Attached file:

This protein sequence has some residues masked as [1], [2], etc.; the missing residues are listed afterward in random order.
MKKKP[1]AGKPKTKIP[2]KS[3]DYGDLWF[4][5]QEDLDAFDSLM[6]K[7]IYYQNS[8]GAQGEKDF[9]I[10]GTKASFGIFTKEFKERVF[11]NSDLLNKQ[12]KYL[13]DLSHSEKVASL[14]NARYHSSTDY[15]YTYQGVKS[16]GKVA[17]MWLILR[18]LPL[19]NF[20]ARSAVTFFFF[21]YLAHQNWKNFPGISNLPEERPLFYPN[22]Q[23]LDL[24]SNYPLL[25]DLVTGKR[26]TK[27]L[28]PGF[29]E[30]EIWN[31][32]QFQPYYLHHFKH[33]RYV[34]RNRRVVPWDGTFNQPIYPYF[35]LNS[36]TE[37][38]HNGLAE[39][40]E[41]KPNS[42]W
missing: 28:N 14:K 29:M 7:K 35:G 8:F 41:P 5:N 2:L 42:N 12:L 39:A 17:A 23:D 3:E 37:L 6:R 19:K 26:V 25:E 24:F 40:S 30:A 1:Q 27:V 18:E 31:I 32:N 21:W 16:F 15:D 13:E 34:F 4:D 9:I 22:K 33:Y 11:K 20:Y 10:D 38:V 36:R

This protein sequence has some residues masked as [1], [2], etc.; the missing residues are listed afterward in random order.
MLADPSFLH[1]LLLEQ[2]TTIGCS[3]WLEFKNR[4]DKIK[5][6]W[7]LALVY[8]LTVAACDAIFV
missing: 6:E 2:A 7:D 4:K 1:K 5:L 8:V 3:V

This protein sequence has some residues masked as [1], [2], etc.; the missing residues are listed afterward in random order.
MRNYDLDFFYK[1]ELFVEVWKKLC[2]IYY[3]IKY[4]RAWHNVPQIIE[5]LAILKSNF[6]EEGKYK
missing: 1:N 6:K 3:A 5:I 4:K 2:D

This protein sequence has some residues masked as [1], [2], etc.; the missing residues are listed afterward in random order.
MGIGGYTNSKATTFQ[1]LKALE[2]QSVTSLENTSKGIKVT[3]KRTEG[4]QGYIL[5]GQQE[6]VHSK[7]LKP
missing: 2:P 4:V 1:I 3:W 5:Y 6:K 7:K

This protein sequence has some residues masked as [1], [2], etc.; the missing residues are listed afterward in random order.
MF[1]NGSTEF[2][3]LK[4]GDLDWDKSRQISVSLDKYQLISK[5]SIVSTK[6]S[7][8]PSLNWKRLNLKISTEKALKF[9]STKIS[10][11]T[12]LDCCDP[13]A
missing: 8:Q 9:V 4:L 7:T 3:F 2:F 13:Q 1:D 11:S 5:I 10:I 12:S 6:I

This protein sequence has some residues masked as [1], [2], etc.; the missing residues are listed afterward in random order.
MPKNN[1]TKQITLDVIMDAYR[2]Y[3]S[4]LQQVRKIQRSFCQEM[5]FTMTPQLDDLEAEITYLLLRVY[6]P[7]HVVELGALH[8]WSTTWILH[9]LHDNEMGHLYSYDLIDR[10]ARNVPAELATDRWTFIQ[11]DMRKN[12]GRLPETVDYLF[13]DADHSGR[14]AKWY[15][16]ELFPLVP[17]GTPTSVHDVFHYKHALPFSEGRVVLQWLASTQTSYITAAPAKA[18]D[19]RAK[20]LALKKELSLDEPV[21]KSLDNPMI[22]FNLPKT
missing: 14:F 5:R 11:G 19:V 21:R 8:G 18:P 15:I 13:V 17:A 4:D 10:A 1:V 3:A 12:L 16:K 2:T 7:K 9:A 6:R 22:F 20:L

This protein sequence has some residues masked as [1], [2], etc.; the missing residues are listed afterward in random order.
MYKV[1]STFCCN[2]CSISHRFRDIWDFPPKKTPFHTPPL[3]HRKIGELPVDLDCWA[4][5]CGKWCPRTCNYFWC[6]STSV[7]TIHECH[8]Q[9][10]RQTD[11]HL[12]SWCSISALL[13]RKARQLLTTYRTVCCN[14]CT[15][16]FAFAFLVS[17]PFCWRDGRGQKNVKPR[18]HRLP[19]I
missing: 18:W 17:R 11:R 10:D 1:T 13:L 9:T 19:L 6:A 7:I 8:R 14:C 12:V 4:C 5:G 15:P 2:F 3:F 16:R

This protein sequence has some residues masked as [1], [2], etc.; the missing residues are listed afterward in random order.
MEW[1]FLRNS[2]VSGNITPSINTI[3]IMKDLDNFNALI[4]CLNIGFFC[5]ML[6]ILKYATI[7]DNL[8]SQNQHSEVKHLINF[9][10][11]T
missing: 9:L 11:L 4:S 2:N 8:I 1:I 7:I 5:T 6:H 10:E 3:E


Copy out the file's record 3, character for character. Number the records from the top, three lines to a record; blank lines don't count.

This protein sequence has some residues masked as [1], [2], etc.; the missing residues are listed afterward in random order.
MRNYDLDFFYK[1]ELFVEVWKKLC[2]IYY[3]IKY[4]RAWHNVPQIIE[5]LAILKSNF[6]EEGKYK
missing: 1:N 6:K 3:A 5:I 4:K 2:D